And just before I go there's this photo. Kim Daly took it for Alphabet Journal a few years ago and I think it may be the only photo I have of me knitting. And I love it. But the reason I've put it here is because Karen Templer of Fringe Association, one of my all time knitting gurus and sources of inspiration, wrote a blog about me and called me her 'maker crush'!! Me! I actually cannot believe it. I have to put it in my blog so I can find it in the future when I question my knitting abilities.

In return I can only dream of and drool over Karen's incredible projects, her vision and her community. Karen has created something truly wonderful and I urge you wool lovers and lovers of beautiful things to check out her spaces - BLOG - INSTA.

And while we're out covering our wood piles before the rain and you are out picking your kids up from school, sitting at your desk at work, pushing a little person on the swing or just waking up - please, please cross your fingers that our sheep do what Little Bo Beep's did.

Love ya's!


Wednesday, May 11, 2016

Pepper's patchy pocket

It's funny, when I first started writing this blog, almost nine years ago, I had kids at home and spent hours and days and weeks crafting up a storm with them. My sewing machine was always out, my over-locker was threaded, there were scraps of fabric and bits of cotton all over the place, and piles of half made projects wherever you looked. Now, seven years later here I am again.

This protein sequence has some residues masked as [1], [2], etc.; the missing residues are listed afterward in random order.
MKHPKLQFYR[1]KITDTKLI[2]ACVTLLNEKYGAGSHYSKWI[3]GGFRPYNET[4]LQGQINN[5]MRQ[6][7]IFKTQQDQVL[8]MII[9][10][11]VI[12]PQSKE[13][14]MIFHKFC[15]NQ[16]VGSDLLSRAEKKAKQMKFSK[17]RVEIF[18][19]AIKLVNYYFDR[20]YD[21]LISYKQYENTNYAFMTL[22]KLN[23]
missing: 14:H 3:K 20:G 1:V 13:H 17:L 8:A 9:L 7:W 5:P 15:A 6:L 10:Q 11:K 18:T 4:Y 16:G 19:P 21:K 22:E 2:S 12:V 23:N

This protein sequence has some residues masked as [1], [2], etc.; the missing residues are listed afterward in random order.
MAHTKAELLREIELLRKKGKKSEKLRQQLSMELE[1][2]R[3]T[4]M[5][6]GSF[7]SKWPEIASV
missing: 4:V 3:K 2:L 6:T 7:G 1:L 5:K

With Indi and Jazzy off on long days at high school, I've found myself alone with Miss Pepper for three hours of every day.

In the warmer months she hung out outside. Sometimes in the gardens or the orchards with us, sometimes she'd make up her own little games or projects with the animals or the fairies, and then other times she'd take a few apples and spend hours on the trampoline singing songs, choreographing dances and enjoying her own space and time.

But now the days have grown wet and wild and have mostly forced us to shelter inside.

To begin with I tried to get her involved in the projects I wanted to complete myself. She stirred the jam, she wound the handle of the tomato smoosher, she took the clean laundry to whoever's bedroom it belonged to, or she drew pictures at the table while I made dinner. But then one day about a week ago she took herself off for a while and when she came back to me she'd gathered some scraps of fabric and cut herself out a pocket.